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Rationing by Rudeness

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Jerk StoreIn “The Moral Meanings of Markets,” in the latest issue of the Journal of Markets & Morality, Ryan Langrill and Virgil Henry Storr argue that markets ought to be understood and defended not simply as amoral, or merely moral, but as robustly moral spaces. In exploring the contention that markets reward virtues besides prudence, Langrill and Storr illustrate how market exchanges tend to promote civility and politeness. “It makes sense for profit-seeking businessmen to invest in goodwill and good customer service,” they write.

A recent piece in the Harvard Business Review, however, underscores the reverse phenomenon, the costs of rudeness. As Christine Porath and Christine Pearson write in “The Price of Incivility,” the virtues required for good business are not merely oriented towards customers. “Rudeness at work is rampant, and it’s on the rise,” they write: “Nearly everybody who experiences workplace incivility responds in a negative way, in some cases overtly retaliating. Employees are less creative when they feel disrespected, and many get fed up and leave. About half deliberately decrease their effort or lower the quality of their work.”

But Porath and Pearson also note that “incivility damages customer relationships. Our research shows that people are less likely to buy from a company with an employee they perceive as rude, whether the rudeness is directed at them or at other employees. Witnessing just a single unpleasant interaction leads customers to generalize about other employees, the organization, and even the brand.”

The costs of rudeness are illustrated even more clearly outside the context of “competitive market settings,” as Langrill and Storr relate. They note John Mueller’s observation that “since enterprises like these cannot ration by price, they are inclined to ration by rudeness.” And even outside the context of “non-price competition,” as we observe in our own experiences everyday, there are costs associated with rudeness. Customers can certainly use rudeness as a rationing mechanism.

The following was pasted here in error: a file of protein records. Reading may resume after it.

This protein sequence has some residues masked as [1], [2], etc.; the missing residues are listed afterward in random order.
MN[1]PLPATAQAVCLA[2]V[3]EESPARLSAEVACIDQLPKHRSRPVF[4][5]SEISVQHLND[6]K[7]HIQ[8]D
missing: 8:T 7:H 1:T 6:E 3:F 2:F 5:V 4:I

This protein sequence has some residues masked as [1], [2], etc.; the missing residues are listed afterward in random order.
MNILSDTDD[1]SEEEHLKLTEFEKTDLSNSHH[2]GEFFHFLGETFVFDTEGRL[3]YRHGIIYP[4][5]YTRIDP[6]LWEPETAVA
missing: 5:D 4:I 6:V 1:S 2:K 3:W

How much would it be worth to you to be treated rudely the next time you stop in at a McDonald’s or buy something from the supermarket? How cheap would things have to be for you to shop at the jerk store? Just how good would the lobster bisque have to be for you to buy it from the Soup Nazi?

Jordan J. Ballor Jordan J. Ballor (Dr. theol., University of Zurich; Ph.D., Calvin Theological Seminary) is a senior research fellow and director of publishing at the Acton Institute for the Study of Religion & Liberty, where he also serves as executive editor the Journal of Markets & Morality. He is author of Get Your Hands Dirty: Essays on Christian Social Thought (and Action) (Wipf & Stock, 2013), Covenant, Causality, and Law: A Study in the Theology of Wolfgang Musculus (Vandenhoeck & Ruprecht, 2012) and Ecumenical Babel: Confusing Economic Ideology and the Church's Social Witness (Christian's Library Press, 2010), as well as editor of numerous works, including Abraham Kuyper Collected Works in Public Theology. Jordan is also associate director of the Junius Institute for Digital Reformation Research at Calvin Theological Seminary. He has authored articles in academic publications such as The Journal of Religion, Scottish Journal of Theology, Reformation & Renaissance Review, and Journal of Scholarly Publishing, and has written popular pieces for newspapers including the Detroit News, Orange County Register, and The Atlanta Journal-Constitution. In 2006, Jordan was profiled in the book, The Relevant Nation: 50 Activists, Artists And Innovators Who Are Changing The World Through Faith. Jordan's scholarly interests include Reformation studies, church-state relations, theological anthropology, social ethics, theology and economics, and research methodology. Jordan is a member of the Christian Reformed Church in North America (CRCNA), and he resides in Jenison, Michigan with his wife and three children.

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